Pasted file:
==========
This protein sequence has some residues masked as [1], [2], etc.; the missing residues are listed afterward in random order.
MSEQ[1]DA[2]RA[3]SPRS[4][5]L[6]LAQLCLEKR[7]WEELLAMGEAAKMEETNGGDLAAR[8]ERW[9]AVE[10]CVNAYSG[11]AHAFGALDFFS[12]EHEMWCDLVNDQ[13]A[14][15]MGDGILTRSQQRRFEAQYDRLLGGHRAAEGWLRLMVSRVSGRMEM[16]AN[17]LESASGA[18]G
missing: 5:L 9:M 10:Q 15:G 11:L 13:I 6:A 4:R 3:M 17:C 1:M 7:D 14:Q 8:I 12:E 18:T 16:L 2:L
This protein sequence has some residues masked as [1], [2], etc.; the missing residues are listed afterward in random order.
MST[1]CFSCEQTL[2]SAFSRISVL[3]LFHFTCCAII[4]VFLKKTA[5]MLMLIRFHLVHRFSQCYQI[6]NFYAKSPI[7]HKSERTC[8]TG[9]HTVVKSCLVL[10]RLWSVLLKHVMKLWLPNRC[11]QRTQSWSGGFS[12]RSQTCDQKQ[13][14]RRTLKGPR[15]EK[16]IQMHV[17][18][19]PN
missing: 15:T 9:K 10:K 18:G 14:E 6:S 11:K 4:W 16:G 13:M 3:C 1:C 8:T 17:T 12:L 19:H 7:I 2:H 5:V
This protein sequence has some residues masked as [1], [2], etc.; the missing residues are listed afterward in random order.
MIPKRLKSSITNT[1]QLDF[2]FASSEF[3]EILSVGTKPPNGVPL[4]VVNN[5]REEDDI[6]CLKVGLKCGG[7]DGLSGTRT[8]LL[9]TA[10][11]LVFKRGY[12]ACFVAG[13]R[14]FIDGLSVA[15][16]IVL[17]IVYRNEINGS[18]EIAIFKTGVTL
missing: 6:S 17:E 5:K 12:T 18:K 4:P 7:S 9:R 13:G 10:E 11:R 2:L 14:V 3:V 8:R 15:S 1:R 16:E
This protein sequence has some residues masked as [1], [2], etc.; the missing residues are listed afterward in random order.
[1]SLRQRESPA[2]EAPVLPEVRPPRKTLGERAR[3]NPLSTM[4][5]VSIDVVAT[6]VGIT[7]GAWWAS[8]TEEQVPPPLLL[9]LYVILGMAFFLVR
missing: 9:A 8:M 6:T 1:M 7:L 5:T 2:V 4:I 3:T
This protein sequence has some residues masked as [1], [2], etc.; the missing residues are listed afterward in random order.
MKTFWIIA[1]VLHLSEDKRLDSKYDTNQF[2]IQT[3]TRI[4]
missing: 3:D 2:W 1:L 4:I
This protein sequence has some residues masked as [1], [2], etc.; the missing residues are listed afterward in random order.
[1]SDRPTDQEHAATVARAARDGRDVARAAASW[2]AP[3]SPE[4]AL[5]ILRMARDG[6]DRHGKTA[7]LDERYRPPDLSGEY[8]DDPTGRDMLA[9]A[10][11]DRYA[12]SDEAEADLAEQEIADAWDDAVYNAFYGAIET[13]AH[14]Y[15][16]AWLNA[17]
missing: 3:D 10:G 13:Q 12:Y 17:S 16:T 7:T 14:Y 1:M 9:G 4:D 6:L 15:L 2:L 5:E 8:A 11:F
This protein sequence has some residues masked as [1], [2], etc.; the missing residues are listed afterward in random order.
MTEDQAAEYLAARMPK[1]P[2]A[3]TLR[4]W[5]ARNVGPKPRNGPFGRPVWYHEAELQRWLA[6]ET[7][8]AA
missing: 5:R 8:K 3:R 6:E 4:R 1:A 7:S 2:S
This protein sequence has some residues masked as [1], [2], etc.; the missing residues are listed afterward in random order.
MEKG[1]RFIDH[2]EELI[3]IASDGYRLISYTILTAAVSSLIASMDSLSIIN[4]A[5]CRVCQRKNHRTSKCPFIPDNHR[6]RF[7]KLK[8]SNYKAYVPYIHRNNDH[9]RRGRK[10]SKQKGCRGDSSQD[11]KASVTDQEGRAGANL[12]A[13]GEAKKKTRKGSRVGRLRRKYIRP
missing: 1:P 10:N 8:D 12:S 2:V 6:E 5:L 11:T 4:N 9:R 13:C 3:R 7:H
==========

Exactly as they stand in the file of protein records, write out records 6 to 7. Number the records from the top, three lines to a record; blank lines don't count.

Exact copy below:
This protein sequence has some residues masked as [1], [2], etc.; the missing residues are listed afterward in random order.
[1]SDRPTDQEHAATVARAARDGRDVARAAASW[2]AP[3]SPE[4]AL[5]ILRMARDG[6]DRHGKTA[7]LDERYRPPDLSGEY[8]DDPTGRDMLA[9]A[10][11]DRYA[12]SDEAEADLAEQEIADAWDDAVYNAFYGAIET[13]AH[14]Y[15][16]AWLNA[17]
missing: 3:D 10:G 13:Q 12:Y 17:S 16:T 7:T 14:Y 1:M 9:G 4:D 6:L 15:L 2:L 5:E 8:A 11:F
This protein sequence has some residues masked as [1], [2], etc.; the missing residues are listed afterward in random order.
MTEDQAAEYLAARMPK[1]P[2]A[3]TLR[4]W[5]ARNVGPKPRNGPFGRPVWYHEAELQRWLA[6]ET[7][8]AA
missing: 5:R 8:K 3:R 6:E 4:R 1:A 7:S 2:S